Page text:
California’s Labor Code contains some of the most, if not the most, employee-friendly laws in the United States; and much of the code is spent dealing with the minimum wages employees must be paid, and the maximum hours they can be made to work without requiring additional compensation. However, not all minimum wage/overtime laws are created equal, and in California, some computer professionals are governed by a specific minimum wage requirement.
California Labor Code §515.5 eliminates overtime wages for computer professionals if they are paid in accordance with the California Labor Code §510 . The current wage requirements for computer professionals to be considered exempt from overtime pay will be increased effective January 1, 2015 and are as follows:
- $85,981.40 annually working full time (up from $84,130.53), or
- $7,165.12 per month (up from $7,010.88), or
- $41.27 (up from $40.38) per hour
In addition to the minimum salary, the computer professionals must also meet the other requirements in order for the computer professional exemption to apply. According to the California Labor Code, a computer professional is now exempt from overtime wages if the employee is ALL of the following:
- primarily engaged in work that is intellectual or creative and requires the exercise of independent judgment;
- The employee is primarily engaged in duties that consist of one or more of the following:
- The application of systems analysis techniques and procedures, including consulting with users, to determine hardware, software, or system functional specifications.
- The design, development, documentation, analysis, creation, testing, or modification of computer systems or programs, including prototypes, based on and related to user or system design specifications.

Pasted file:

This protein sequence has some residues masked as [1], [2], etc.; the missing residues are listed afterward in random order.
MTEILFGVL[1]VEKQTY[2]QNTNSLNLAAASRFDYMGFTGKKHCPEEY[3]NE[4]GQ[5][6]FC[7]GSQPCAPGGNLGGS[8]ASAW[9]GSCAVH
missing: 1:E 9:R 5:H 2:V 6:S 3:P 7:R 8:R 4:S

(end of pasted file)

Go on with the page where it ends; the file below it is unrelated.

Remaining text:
- The documentation, testing, creation, or modification of computer programs related to the design of software or hardware for computer operating systems.
- The employee is highly skilled and is proficient in the theoretical and practical application of highly specialized information to computer systems analysis, programming, or software engineering. A job title shall not be determinative of the applicability of this exemption; and
- The employee is paid the minimum wages provided above.
The employee must also be paid his or her full salary for any week in which he or she performs any work and the compensation must be paid at a predetermined amount on a weekly, bi- weekly, or semi-monthly basis. In certain specific situations salary paid on a monthly basis may meet this criteria.
Conflict with H-1B Wage Requirements and Job Titles
As discussed above, in order for an employee to qualify for the computer professional exemption, employees must be paid the minimum salary, and meet the duties test. The wage and duty requirements are wholly separate from the job title and prevailing wage requirements imposed by USCIS for H-1B visa applicants.
If an employer wants the computer professional exemption to apply to an H-1B employee working in California, their salary must be at least meet the minimum under Labor Code §515.5. For example, if the prevailing wage is $60,000; and the individual is being paid $65,000, they certainly meet the prevailing wage, but are notexempt computer professionals. Additionally, the job title on the LCA does not determine the application of the exemption; the duties the individual is actually performing must meet the requirements under the code.
We advise employers to seek legal counsel to analyze their payroll procedures and applicable job descriptions to ensure that their California computer professional employees are properly classified as exempt for overtime purposes.